With the Orioles only a game and a half out of the AL East lead and currently holding one of the wild card spots, it’s too early to spend too much time worrying about the offseason and what might happen. Plenty of time for that later, hopefully much later.
It’s worth thinking about some things especially when they come up elsewhere. Jon Heyman, writing for Today’s Knuckleball, drops a couple of interesting Orioles tidbits in his Friday column, including that the Orioles are not planning to extend another qualifying offer to Matt Wieters.
As news goes, this is interesting if not surprising. No one who has watched Wieters limp along to a .678 OPS while visibly lacking a step in blocking shouldn’t-be wild pitches would think that the O’s should take a chance in making the $17 million-ish offer to Wieters for 2017.
Then again, the picture wasn’t a whole lot different on Wieters at this point last season. Wieters entered September with just a .686 OPS and then went on a hot September run to bring his production up to at least league average for the year. That proved to be enough to entice the Orioles to extend him a qualifying offer.
One of Buck Showalter’s mantras is not to be fooled by September production, though it appears the Orioles may have done so in this case. Then again, with a complete lack of options on the farm, and not necessarily even expecting that a Scott Boras client would be one of the first to take a qualifying offer, maybe the Orioles didn’t really expect Wieters would do so.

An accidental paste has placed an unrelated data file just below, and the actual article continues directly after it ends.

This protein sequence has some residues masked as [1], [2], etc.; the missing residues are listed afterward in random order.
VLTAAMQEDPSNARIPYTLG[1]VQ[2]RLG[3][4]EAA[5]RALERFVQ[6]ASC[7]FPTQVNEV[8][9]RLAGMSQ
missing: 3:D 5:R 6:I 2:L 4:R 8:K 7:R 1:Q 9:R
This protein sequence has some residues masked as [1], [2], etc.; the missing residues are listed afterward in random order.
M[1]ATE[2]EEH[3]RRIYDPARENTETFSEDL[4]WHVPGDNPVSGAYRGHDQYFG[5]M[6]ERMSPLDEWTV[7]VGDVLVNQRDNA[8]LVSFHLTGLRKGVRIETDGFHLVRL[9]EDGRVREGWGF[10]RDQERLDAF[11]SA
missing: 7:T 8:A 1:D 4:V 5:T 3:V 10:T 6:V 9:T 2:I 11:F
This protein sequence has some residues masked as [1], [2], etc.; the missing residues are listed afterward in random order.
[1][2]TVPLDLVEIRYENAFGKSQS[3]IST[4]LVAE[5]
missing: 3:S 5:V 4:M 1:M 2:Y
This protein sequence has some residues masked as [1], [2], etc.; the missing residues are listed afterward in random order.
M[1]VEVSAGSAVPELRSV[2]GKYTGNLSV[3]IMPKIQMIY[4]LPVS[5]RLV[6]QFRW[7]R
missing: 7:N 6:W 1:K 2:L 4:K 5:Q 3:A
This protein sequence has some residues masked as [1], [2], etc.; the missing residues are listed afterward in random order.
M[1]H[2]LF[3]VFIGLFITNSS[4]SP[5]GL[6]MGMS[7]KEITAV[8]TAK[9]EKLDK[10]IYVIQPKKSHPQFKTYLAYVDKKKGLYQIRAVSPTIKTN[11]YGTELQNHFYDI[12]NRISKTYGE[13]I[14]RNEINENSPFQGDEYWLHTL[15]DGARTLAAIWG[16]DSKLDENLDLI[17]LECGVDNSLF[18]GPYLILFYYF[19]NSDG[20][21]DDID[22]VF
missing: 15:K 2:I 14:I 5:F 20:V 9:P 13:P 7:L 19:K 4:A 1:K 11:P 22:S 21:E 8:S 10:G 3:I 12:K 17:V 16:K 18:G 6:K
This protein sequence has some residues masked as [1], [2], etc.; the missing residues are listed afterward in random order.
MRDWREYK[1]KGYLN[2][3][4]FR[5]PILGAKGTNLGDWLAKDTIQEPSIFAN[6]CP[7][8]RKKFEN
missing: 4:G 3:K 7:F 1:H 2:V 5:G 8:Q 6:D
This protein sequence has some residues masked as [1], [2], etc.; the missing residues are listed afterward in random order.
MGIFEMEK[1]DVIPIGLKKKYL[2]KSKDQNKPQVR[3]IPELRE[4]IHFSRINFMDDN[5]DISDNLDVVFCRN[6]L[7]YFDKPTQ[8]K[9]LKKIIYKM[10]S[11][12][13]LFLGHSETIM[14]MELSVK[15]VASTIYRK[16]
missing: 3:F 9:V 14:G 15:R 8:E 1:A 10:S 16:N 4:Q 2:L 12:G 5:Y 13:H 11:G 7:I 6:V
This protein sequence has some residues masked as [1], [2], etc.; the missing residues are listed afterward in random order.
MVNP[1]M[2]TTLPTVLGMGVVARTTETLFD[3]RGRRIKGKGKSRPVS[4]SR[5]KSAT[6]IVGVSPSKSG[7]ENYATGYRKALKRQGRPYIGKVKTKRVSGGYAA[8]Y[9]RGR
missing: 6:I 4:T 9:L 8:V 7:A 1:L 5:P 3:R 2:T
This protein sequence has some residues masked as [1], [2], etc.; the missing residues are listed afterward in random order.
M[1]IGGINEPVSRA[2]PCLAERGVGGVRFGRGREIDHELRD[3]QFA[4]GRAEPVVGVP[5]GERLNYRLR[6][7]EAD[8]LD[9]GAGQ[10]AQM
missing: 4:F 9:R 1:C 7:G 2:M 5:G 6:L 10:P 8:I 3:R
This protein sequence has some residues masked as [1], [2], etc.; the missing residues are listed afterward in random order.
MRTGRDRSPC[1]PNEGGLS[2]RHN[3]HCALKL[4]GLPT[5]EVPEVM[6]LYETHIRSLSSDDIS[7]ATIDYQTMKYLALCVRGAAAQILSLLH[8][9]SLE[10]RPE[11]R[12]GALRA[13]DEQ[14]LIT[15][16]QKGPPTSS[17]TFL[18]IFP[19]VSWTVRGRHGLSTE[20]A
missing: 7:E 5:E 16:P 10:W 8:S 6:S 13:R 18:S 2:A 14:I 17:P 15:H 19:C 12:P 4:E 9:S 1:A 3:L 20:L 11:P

Now they know better. Don’t try to get cute and squeeze out an extra draft pick. Wieters might take the offer. Unless he has another hot September, it shouldn’t really be something the Orioles ever seriously consider anyway. The O’s will need to use that money elsewhere.
Whether there’s an answer on the farm now is not any sure thing. Chance Sisco, the O’s top position player prospect, has proven more than capable of hitting at Double-A Bowie, batting over .300 with an on-base percentage over .400.
However, the nuts and bolts of catching are not as much of a certainty for Sisco. Scouts seem to think Sisco will be able to stick there. In time for Opening Day 2017, though? Maybe not so much. There may still be some more development to be done with him.
The biggest problem for Sisco is that it’s a track race against him sometimes. He’s caught 655 innings for Bowie and there have been 116 steal attempts. Sisco has only thrown out 29 runners, or 25%. It’s not hopeless, exactly, but it’s not ideal.
For a comparison, the league average for catchers at the MLB level is to throw out 29% of runners. Wieters, in a comparable number of innings as Sisco, has only had only 38 runners take off on him, and he has thrown out 37%, a very good number. This is the one aspect of Wieters’ game where he looks like his old self this year.
Just looking at some stat lines, it’s hard to say how much of that track race is even Sisco’s fault. Maybe Bowie’s pitchers aren’t very good at holding runners. There’s more than one reason why they’re pitching for Bowie and not Baltimore.
With how Caleb Joseph is hitting this season, it seems clear he would not be any kind of worthy replacement to Wieters for any length of time next season, either. The O’s can’t, or at least shouldn’t, tell themselves they could get by like that.
Will that be enough to convince them, when the time comes, to give Wieters a qualifying offer again? Unless something drastic changes, the answer seems to be no. And that’s the right answer.
Exactly how they will handle all of this is a question for November. Hopefully it’s November before O’s fans have to spend any time thinking about it at all.